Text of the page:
The Woman in Black
ROSIE ROBSON is horrified, and not just by seeing Daniel Radcliffe neither magical nor nude.
Directed by James Watkins.
It’s always going to be a bit difficult when Daniel Radcliffe is your man. He either reminds us too much of Harry Potter or has to get his knob out.
In The Woman in Black, he plays a widowed father which, though perhaps a bit of a stretch for the imagination, he does manage to pull off. From the very first shot of Harry scraping off a nine o’clock shadow, his piercing blue eyes scream “I’m an adult!” As the movie progresses, and he says less and less, it gets better. This is not necessarily a comment on the quality of his acting but on his choice to not modulate his voice at all from the Potter drawl.
Although from its opening the film racked up several unnecessary horror tropes, it developed much more thoughtfully into a taut, psychological thriller. James Watkins, the director, clearly knows his horror. Blurred figures in the backgrounds of shots, sea mists shrouding Victorian cemeteries and enough jumps that I feel it’s my duty to advise anyone with a mild heart condition to avoid this film.
Radcliffe plays a dedicated lawyer sent to organise the documents for the late owner of a creepy mansion. Against the advice of the villagers (classic horror, anyone?) he persists in his duty as the children of the neighbourhood fall like flies. Ignorant of the genre, he fails to recognise that the arrival of his own four-year-old son could spell trouble. This all makes it sound rather trite, but the film builds up suspense masterfully, never asking you to suspend too much disbelief too soon. The climax ties together all of the film’s threads intelligently yet surprisingly – although its railway setting leaves half an eye out for Platform 9 ¾.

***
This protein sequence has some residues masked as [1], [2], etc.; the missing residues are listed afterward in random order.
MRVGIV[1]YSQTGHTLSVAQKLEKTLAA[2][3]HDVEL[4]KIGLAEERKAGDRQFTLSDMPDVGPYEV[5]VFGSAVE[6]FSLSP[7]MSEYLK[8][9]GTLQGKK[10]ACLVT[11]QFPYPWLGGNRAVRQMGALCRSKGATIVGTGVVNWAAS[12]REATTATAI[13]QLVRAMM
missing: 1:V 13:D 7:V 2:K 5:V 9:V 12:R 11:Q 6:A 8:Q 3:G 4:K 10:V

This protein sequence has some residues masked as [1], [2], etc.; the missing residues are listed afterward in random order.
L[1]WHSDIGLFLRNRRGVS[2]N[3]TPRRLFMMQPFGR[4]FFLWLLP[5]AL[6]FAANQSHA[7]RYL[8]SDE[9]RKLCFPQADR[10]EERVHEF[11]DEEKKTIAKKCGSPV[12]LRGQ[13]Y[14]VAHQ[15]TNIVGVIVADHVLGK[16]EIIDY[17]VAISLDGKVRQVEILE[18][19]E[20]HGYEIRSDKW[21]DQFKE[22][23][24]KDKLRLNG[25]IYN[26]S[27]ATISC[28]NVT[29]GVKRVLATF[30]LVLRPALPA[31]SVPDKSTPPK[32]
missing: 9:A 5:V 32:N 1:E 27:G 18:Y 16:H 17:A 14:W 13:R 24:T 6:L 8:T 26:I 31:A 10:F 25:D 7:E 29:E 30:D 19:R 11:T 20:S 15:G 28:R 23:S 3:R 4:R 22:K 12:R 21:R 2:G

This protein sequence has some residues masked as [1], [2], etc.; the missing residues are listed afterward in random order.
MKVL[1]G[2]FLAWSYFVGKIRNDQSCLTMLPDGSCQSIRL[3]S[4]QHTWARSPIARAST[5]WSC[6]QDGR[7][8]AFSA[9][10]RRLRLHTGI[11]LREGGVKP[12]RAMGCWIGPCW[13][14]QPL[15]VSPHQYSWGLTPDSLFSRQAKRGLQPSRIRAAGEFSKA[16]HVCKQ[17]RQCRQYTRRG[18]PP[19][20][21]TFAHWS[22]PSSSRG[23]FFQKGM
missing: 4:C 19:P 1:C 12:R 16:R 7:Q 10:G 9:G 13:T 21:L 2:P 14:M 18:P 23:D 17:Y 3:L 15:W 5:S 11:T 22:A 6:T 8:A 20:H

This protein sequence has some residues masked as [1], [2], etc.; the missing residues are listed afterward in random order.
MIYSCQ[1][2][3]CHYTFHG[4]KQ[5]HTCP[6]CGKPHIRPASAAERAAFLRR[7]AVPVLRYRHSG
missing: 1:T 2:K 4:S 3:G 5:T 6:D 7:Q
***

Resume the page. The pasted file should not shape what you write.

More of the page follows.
The movie deviates much from the original play script, adding in a few more characters and sub-plots to help the story along. However, the main reason you should see this film, is the communal aspect of watching horror in the cinema. Every scare, normally accompanied by the piercing scream of a female audience member (often the reviewer herself), was followed by shared nervous laughter. When the lights go up, the collective sigh of relief acknowledges everyone’s embarrassment at having found the fiction quite so terrifying.